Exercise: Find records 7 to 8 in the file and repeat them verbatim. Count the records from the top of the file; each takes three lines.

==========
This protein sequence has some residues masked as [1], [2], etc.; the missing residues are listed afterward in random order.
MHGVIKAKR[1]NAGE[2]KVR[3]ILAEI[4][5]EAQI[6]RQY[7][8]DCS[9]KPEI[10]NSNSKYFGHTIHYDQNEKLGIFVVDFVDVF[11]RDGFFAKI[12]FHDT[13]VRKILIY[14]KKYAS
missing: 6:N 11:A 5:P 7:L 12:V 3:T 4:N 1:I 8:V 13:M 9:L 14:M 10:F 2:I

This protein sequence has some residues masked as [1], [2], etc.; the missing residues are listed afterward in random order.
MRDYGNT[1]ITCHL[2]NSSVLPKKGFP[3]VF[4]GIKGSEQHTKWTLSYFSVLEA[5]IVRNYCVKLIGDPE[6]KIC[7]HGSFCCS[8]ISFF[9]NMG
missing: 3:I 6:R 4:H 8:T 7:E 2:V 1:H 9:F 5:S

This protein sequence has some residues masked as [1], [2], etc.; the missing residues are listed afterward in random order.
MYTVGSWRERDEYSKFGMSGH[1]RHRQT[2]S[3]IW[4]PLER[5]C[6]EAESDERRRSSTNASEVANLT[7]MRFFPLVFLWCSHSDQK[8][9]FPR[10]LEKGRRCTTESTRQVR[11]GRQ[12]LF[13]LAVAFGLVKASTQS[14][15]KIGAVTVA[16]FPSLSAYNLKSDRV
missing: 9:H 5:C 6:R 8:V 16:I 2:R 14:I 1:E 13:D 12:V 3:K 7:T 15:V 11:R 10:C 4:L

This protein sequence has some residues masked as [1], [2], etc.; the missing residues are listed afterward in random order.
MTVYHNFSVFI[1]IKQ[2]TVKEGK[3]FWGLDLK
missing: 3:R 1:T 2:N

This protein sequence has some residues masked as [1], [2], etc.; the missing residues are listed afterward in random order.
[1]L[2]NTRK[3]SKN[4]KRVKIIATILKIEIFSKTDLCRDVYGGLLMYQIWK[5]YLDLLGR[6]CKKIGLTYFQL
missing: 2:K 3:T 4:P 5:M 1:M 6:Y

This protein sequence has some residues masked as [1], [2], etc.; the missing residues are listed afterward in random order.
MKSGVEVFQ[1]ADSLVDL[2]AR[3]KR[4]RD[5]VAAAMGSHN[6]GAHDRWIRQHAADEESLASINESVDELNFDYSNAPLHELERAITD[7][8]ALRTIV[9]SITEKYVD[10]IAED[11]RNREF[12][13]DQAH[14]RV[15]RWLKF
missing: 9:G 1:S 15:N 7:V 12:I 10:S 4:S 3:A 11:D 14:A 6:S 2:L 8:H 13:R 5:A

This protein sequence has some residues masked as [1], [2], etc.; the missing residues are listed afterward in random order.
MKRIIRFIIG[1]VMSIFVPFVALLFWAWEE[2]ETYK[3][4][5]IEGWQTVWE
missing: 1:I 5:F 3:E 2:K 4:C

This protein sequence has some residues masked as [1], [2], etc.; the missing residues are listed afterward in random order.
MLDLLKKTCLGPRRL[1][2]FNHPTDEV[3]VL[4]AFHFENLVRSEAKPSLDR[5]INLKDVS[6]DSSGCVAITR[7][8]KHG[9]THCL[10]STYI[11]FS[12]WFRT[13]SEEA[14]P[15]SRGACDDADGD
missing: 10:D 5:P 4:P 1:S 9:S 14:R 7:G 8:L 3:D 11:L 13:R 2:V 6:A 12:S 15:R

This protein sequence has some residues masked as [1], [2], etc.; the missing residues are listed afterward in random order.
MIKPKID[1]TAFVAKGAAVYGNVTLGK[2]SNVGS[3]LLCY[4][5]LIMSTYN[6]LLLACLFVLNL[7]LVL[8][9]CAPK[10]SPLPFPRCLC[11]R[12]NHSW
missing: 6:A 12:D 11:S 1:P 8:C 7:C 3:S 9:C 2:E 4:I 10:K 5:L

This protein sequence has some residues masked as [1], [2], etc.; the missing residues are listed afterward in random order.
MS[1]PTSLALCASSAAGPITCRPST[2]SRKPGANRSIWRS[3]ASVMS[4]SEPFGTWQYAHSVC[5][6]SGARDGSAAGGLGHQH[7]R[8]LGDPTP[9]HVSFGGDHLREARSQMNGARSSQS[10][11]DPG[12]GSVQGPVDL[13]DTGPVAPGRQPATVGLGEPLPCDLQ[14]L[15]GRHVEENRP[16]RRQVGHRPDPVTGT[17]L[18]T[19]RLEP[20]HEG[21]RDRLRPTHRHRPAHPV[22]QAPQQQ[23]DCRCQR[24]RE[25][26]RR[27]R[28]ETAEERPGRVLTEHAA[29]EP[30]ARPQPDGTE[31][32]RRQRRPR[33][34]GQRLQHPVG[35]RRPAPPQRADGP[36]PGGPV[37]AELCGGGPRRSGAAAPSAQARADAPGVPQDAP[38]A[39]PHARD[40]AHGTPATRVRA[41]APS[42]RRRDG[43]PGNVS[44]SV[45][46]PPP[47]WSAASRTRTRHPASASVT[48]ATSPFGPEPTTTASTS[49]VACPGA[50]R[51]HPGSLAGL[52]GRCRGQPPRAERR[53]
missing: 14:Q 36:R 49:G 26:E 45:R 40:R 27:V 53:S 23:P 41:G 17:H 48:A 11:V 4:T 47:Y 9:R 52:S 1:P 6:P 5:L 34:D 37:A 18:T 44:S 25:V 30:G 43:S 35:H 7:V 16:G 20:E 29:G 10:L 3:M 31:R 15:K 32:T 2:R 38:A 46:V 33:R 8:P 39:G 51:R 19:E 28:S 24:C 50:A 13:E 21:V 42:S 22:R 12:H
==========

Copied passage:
This protein sequence has some residues masked as [1], [2], etc.; the missing residues are listed afterward in random order.
MKRIIRFIIG[1]VMSIFVPFVALLFWAWEE[2]ETYK[3][4][5]IEGWQTVWE
missing: 1:I 5:F 3:E 2:K 4:C

This protein sequence has some residues masked as [1], [2], etc.; the missing residues are listed afterward in random order.
MLDLLKKTCLGPRRL[1][2]FNHPTDEV[3]VL[4]AFHFENLVRSEAKPSLDR[5]INLKDVS[6]DSSGCVAITR[7][8]KHG[9]THCL[10]STYI[11]FS[12]WFRT[13]SEEA[14]P[15]SRGACDDADGD
missing: 10:D 5:P 4:P 1:S 9:S 14:R 7:G 8:L 3:D 11:L 13:R 2:V 6:A 12:S 15:R